Information Literacy
for the Health Science Student
Lesson 5: A Quick Look at Books
Differences in the Academic World
A book can put your research into
perspective.
Books provide information that is
more in...
Health Sciences and Books
In the health sciences scholarly communication largely takes place in
journals. That’s because s...
Newer the Better
In the sciences information changes quickly. Science books
may be outdated within a very short time.
Classic Texts
Some books are important
due to the contribution their
authors have made to the
health sciences.
Other books...
Reference Books
Reference books are intended primarily
for consultation.
There are many useful reference books
available f...
Locating Books
If you’re in college books can be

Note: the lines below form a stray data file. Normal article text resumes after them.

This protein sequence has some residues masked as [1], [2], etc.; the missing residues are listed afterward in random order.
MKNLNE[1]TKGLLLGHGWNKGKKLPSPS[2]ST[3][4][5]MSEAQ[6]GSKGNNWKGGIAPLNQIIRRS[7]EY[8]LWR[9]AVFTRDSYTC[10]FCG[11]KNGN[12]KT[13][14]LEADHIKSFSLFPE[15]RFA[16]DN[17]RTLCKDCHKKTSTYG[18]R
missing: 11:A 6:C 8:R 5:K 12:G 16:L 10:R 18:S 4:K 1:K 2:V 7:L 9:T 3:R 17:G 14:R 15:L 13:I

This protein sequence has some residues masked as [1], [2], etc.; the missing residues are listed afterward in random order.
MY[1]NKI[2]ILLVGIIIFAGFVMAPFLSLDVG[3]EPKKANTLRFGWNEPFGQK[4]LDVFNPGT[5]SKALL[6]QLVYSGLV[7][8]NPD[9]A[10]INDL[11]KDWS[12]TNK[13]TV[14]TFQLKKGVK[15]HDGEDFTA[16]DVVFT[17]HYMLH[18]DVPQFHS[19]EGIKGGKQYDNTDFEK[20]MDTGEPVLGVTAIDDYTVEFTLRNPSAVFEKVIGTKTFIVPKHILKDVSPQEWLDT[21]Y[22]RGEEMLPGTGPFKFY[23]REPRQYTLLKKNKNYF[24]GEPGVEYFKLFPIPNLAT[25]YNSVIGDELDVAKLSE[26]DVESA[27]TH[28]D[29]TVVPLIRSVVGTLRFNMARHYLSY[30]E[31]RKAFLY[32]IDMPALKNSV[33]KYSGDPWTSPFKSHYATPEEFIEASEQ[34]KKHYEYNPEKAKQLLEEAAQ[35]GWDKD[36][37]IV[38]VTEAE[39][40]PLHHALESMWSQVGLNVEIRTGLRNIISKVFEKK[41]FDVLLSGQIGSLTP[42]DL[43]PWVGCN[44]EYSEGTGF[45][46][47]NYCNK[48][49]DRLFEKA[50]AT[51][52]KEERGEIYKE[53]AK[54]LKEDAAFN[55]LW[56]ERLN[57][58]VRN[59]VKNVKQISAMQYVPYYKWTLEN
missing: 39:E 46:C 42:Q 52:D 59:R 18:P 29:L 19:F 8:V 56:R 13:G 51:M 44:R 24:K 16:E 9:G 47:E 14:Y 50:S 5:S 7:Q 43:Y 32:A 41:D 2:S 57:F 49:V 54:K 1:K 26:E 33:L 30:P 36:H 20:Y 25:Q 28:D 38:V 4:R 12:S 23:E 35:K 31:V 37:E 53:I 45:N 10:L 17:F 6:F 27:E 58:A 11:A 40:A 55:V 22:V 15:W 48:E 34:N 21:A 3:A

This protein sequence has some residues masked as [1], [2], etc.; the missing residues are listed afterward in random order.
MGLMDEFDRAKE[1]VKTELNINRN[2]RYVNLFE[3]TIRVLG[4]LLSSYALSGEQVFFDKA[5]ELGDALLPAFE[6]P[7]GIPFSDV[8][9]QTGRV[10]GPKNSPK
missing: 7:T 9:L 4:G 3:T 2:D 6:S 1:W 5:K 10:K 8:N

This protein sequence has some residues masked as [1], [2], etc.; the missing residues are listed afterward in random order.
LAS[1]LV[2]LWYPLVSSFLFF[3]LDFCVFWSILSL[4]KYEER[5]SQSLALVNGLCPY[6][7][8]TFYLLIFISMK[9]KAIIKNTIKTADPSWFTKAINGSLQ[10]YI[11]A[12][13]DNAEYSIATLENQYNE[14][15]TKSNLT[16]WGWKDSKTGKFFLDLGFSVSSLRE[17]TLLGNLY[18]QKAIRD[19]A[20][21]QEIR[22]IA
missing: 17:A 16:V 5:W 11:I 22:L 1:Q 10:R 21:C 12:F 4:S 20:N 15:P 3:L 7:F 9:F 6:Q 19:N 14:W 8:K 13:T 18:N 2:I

obtained in and through your
campus library.
Start with the Library’s Catalog
First connect to the catalog
through the library's
website.
Then use the Search box to
fi...
The Physical Book
From the results list locate the
books you want to use.
The call numbers act as an address
for the book’...
Electronic Books
Your library has access to millions
of books through their databases
and other online resources.
Look for...
Books Delivered to Your Library
Interlibrary loan services like
EZ-Borrow allow you to obtain
books from some the largest
...
NCBI Bookshelf
A collection of e-books in a
variety formats.
• Acrobat .pdf
• HTML
• Searchable HTML
An excellent resource...
Browse the Titles
Select the hyperlinked title
to view the text of a book.
Searchable Texts
The text of certain books is
accessible only through a search